So over the last week I’ve been snowboarding a ton. There was a USASA slopestyle event, a little bit of pow, and even military mondays at Alyeska. It’s been fun riding and some not so fun riding. one thing that has become crystal clear is that Alyeska is a tough mountain when its not soft. More on that later.
Lets talk about throwback thursdays. This is the day that everyone posts photos of riding, clothes, boards, etc that are from their individual “good ole days”. The older the person is the more likely that the pictures are going to be interesting or extremely kooky. My pics tend to fall into the latter category. So for this thursday lets throw a couple up and discuss. This thursday’s shots will be from the Hilltop half pipe during the winter of 1990/91. I had been riding for about a year and just starting to compete. The pictures in the orange Patagonia jacket are from a practice session the day before a contest and the shirtless shot is, well, just being 15 and stoked i guess. At that time the routine consisted of watching Fall Line Film’s “Snowboarders in Exile” every day then going out and trying to tweak like Damian Sanders or Steve Graham. It was also a time of trying to figure out personal style while thinking I had my personal style completely locked down and dialed in. To me, I couldn’t have looked cooler than rocking a Spuds Mckenzie corduroy had with OR mitts. Looking back, I would have to say that I might taken another look at my kit and reevaluated it. But if you continue to follow this blog then my throwback thursdays will definitely show you that its been a long road of interesting style choices for me. Haha.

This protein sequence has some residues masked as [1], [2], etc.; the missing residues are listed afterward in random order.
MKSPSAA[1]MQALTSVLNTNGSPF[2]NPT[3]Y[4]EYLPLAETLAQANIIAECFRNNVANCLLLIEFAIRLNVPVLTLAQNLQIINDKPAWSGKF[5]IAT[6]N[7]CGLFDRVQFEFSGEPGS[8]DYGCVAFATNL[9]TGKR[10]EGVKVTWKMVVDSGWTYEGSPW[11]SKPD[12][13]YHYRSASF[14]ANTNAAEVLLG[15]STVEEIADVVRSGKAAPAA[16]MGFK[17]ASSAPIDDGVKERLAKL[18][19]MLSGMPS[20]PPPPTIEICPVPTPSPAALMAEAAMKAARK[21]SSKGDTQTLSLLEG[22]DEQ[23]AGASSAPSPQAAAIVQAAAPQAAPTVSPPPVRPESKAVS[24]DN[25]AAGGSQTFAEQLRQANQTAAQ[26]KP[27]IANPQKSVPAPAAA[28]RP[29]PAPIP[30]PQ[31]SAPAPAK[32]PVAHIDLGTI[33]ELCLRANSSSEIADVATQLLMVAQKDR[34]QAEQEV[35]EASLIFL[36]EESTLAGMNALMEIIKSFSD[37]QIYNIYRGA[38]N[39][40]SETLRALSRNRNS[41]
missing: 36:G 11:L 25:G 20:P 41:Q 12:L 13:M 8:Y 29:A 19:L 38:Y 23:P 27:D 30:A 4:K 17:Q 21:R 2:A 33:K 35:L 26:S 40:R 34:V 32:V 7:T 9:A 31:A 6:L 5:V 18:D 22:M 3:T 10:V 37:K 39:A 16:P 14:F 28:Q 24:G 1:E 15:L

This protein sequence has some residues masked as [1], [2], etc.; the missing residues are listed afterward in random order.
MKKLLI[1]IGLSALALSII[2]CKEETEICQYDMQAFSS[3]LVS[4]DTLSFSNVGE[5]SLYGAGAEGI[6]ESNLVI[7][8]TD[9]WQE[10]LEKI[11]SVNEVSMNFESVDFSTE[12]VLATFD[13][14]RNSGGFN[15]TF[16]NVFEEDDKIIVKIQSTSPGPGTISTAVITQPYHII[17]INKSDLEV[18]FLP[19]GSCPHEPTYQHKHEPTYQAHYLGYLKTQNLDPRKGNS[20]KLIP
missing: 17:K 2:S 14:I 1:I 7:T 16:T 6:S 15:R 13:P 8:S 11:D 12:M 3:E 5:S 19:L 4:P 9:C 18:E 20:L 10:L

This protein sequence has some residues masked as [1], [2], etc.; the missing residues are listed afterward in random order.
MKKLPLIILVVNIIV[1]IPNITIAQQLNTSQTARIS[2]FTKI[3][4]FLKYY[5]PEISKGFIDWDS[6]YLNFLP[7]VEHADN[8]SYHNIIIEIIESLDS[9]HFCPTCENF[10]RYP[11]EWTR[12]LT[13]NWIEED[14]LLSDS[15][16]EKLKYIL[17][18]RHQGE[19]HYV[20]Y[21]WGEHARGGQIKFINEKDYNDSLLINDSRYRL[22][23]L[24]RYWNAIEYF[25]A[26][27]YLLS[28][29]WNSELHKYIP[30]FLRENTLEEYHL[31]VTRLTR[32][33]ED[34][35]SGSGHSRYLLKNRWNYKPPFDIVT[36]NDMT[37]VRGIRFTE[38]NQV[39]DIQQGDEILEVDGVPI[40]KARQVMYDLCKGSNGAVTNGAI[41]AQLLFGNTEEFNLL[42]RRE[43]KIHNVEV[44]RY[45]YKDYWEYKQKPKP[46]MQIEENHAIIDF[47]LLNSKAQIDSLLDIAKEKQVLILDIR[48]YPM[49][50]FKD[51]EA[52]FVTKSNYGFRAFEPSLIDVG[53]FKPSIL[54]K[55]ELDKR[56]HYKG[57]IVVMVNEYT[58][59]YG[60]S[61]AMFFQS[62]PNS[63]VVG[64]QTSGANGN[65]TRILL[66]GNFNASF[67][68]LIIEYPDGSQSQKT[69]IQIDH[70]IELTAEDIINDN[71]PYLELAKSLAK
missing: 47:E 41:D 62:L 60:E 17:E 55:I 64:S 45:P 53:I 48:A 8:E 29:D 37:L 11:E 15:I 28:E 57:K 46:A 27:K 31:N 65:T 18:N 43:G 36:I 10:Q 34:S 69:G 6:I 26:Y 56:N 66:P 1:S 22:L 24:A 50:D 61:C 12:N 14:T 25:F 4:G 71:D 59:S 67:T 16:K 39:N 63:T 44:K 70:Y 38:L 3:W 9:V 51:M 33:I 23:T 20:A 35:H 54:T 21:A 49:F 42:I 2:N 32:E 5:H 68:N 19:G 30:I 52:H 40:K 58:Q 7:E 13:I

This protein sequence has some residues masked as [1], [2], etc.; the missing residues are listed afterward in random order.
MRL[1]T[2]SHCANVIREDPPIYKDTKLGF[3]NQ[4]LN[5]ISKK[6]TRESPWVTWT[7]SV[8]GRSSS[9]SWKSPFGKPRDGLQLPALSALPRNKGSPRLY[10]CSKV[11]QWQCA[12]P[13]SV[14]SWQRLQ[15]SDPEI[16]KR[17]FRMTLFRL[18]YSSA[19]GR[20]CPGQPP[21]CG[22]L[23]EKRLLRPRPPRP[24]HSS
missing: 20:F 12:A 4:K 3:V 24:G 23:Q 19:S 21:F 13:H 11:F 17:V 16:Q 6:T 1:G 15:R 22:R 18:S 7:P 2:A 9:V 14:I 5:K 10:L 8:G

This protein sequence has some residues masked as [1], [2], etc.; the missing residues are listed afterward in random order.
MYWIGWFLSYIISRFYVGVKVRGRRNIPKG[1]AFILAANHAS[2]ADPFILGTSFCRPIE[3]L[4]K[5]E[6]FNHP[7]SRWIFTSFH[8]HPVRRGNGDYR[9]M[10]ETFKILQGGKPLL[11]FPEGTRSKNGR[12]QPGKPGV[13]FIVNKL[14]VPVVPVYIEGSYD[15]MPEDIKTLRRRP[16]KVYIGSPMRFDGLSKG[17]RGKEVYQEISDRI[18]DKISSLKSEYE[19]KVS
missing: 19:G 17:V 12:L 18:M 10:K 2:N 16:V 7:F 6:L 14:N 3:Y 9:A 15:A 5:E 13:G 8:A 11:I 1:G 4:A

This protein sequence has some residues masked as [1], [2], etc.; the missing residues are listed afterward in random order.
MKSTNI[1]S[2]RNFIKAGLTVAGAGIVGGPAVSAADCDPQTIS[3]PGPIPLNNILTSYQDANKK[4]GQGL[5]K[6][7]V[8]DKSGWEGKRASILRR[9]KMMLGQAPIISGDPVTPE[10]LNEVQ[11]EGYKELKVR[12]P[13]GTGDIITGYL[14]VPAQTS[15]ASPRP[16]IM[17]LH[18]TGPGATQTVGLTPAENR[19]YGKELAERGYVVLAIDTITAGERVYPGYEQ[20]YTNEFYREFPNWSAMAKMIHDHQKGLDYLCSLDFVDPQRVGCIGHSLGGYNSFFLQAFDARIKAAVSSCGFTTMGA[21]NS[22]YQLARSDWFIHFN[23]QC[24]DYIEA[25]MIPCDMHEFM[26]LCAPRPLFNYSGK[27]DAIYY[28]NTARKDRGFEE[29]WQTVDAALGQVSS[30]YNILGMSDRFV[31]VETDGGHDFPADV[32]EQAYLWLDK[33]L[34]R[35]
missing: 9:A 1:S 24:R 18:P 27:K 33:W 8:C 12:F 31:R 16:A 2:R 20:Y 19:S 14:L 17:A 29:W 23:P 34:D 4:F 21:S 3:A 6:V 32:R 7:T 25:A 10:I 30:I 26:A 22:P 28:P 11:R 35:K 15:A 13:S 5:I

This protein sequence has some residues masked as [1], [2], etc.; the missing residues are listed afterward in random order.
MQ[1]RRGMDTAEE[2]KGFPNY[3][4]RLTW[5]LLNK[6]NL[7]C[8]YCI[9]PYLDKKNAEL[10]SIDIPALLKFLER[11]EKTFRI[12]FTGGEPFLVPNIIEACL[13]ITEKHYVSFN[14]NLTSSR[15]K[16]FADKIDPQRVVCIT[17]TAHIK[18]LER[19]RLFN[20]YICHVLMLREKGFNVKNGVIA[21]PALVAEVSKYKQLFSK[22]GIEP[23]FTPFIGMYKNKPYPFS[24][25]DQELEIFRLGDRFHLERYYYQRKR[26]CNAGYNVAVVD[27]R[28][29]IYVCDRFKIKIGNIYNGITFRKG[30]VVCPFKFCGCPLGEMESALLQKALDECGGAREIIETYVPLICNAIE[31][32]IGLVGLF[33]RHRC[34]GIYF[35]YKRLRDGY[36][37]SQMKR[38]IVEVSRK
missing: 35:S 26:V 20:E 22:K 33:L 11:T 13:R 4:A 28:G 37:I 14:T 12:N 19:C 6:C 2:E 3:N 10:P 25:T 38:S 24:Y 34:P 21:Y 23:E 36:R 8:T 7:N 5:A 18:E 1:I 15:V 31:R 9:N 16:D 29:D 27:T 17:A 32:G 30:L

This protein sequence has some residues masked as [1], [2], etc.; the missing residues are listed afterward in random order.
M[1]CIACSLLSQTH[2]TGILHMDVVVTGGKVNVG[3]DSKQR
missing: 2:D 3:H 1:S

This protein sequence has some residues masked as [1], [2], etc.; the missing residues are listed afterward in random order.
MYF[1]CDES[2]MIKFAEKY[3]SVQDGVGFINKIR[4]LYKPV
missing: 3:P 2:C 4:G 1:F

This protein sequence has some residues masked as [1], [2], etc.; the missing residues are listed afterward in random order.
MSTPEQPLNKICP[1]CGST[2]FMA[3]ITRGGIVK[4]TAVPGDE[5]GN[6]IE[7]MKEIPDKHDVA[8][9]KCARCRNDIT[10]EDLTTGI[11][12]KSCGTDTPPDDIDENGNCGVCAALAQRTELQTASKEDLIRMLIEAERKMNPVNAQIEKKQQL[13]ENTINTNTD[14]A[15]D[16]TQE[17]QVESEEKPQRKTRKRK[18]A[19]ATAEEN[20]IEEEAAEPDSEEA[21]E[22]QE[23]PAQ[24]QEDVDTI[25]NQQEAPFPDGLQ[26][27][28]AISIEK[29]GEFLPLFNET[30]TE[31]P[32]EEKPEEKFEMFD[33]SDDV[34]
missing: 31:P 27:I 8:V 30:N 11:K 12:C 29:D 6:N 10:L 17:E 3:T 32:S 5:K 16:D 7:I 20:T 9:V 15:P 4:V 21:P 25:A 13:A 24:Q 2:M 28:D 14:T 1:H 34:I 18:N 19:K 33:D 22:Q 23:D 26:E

Another point that I find interesting is that right now I would kill to have this half pipe in Alaska. It was about 5 feet tall on a good day and usually icy as can be. But you know what? At least we had a pipe. I’m not sure what has happened to Alaska but it can be heart breaking to see how little effort is put in to the scene up here. We have three ski areas that used to all put in at least a showing of effort to fight for the snowboard demographic when it was minuscule. That leads me to believe it really wasn’t a fight for dollars or market share, it was simply an effort to innovate and provide a fun mountain to be on. I understand bottom line affects every business but I also know that being a slave to numbers, unwilling to acknowledge the subtext of the market, can be the death of a business. Right now Alaska seems to be going through a phase where one area is only open two days a week and has decided that playing it as safe as possible is the route to go. Another area is making efforts to have a park but seems to be having equipment issues. And the largest area, with the greatest amount of resources, has only put up a baby park and a baby pipe as of today. What’s going on around here? How did we have more interest in building jumps, pipes, boarder crosses, race courses, etc 15 years ago than we have now?
This subject deserves a lot more discussion and right now I have to get ready to head to Hilltop. So for now I’ll leave it alone but later tonight I’ll try to really lay some of my thoughts down. Until then I hope you like the old school pics and enjoy some of this pow thats falling.